He is the Dan Brown of India. Using history, myths and imagination, Ashwin Sanghi has churned out successful thrillers. All of his three novels, The Rozabal Line, Chanakya’s Chant and The Krishna Key have reigned the best seller lists. His latest novel, Private India was written along with James Patterson, the world’s richest author. The novel made to the New York Times Best seller list. He has also made his foray into non-fiction with 13 Steps to Bloody Good Luck.
A Yale graduate turned writer, Ashwin Sanghi talks to Woodpie about his plunge into writing, his research methods, next book, his mantra and he also recommends books, in this interview:
You are a businessman. What made you take up writing?
My granduncle was a voracious reader and would send me a book each week to read. This tradition started when I was just 13. At the end of the week, I had to send him a letter outlining what I liked or disliked about it with reasons. By the time I was in my twenties, reading was an integral part of my life. I didn’t know it then but probably that process was building a foundation for my future writing. Almost ten years after joining business full time, I visited Srinagar. The town has a tomb in the old quarter dating back to 112 AD. There are two bodies buried there, one from the fourteenth century—an Islamic burial in North-South direction; the other of much greater antiquity, buried in Jewish tradition of East-West. The popular folklore surrounding the tomb was that Jesus had survived the crucifixion, travelled to India and lay buried there. I was utterly fascinated by this incredible story and spent the next eighteen months reading everything about the subject that I could lay my hands on. Even while I was reading I had no idea that it would evolve into a book. At the end of this hectic research period I had mountains of information swimming inside my head and my wife suggested that I pen it down. I didn’t know it then, but my journey into the world of writing had begun.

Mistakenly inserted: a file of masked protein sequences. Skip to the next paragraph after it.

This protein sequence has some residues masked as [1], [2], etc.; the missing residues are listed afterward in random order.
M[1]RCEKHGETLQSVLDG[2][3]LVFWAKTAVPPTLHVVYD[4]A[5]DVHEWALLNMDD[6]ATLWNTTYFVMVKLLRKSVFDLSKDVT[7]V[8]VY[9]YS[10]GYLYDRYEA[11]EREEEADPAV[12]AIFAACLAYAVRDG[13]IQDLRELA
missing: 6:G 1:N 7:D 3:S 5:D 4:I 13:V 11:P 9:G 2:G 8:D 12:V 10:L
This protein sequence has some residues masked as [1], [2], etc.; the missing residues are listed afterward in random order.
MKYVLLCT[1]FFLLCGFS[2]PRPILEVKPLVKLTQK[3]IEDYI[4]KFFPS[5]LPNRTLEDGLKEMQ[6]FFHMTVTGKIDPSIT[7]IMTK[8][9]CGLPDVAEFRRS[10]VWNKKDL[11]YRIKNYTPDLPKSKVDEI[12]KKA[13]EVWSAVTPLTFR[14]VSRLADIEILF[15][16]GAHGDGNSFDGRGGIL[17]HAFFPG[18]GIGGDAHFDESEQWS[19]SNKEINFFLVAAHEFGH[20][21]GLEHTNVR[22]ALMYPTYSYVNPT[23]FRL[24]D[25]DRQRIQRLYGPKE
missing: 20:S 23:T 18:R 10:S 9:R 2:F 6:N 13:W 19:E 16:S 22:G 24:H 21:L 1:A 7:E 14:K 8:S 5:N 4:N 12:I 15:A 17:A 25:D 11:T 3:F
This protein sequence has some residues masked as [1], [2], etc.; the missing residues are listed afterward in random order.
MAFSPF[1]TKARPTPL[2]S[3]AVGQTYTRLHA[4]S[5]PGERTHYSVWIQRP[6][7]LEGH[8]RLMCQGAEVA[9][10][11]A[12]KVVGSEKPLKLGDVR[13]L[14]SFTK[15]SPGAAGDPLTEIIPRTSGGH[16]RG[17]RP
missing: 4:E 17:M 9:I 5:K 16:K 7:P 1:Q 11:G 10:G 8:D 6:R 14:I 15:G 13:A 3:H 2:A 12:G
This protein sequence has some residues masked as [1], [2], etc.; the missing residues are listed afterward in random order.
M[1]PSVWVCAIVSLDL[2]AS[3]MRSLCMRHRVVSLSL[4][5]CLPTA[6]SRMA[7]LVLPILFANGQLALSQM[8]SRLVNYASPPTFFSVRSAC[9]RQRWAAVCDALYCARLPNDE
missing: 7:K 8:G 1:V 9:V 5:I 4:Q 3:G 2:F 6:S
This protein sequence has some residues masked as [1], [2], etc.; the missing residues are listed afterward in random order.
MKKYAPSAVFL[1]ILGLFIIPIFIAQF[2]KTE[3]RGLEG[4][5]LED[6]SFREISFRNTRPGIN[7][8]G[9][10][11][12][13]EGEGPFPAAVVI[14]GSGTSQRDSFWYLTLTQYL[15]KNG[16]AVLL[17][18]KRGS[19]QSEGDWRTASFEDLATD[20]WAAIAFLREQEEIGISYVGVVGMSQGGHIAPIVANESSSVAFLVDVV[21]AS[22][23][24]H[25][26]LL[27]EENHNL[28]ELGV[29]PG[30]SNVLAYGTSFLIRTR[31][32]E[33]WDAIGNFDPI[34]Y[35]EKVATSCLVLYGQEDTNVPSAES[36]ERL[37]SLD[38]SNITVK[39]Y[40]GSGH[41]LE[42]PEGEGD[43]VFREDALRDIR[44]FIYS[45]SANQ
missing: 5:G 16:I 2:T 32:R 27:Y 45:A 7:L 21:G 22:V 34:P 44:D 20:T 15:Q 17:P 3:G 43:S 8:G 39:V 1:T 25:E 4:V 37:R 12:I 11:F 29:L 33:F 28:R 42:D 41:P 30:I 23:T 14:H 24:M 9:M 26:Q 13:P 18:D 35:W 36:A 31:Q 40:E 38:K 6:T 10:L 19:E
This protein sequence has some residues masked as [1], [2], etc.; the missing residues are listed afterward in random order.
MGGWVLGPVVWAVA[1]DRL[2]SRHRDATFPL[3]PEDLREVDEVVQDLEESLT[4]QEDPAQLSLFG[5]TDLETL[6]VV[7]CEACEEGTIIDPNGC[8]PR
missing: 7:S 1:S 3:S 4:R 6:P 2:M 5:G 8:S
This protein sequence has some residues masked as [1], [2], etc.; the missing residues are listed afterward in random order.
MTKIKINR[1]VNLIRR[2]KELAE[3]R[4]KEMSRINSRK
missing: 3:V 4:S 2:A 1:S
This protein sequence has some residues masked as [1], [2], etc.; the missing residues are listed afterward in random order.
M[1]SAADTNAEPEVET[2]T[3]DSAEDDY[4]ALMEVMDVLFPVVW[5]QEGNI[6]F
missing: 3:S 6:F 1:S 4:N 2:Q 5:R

What is the kind of research that you put in while writing a book? How long does it take for you to write a book?
It depends on the subject. For my first novel, The Rozabal Line, most of the original research had already been done via previously written works. I simply spent a year reading through fifty or more of them while identifying which facts I would use to construct my fictional premise. I did, however, take out some time to visit Srinagar and also to speak to a few key people who were intimately aware of the subject matter. With my second novel, Chanakya’s Chant, I spent most of my time reading the Arthashastra—Chanakya’s seminal work—and an English translation of the Mudrarakshasa—a Sanskrit play based upon the life of Chanakya and written by Vishakhadatta in the late 4th century. For The Krishna Key, the research was far more extensive because it involved a parallel enquiry into the Mahabharata, the Harivamsha, as well as legends surrounding key geographical markers in Krishna’s life story. As a thumb rule, for every day that I write, I spend two days on research… that’s probably the reason that I take two years over a typical book.
What is your next book about? When can we expect it?
My next book is called Sialkot Saga. It is a historical thriller that deals with the trials and tribulations of business in India and I hope to publish it by early 2016.
What things do you think are essential for a book to be successful?
I wish there was a formula to write bestsellers. That doesn’t exist. The formula is that there isn’t a formula. Broadly though, I believe that in the world of commercial fiction, the story should be paramount. The story should take precedence over words. I have always thought of myself as a storyteller rather than a writer. I think that helps.
Recommend three books to your readers.
Autobiography of a Yogi by Paramahansa Yogananda; Mahabharata Retold by C. Rajagopalachari; The Rubaiyat of Omar Khayyam as translated by Edward FitzGerald; Freedom at Midnight by Dominique Lapierre and Larry Collins… oops, you asked for only three.
Ashwin Sanghi will be in conversation with Anindita Ghose, on Writing Time: History, Myth and Modernity, on August 21, at Mountain Echoes 2015, to be held at Thimpu, Bhutan.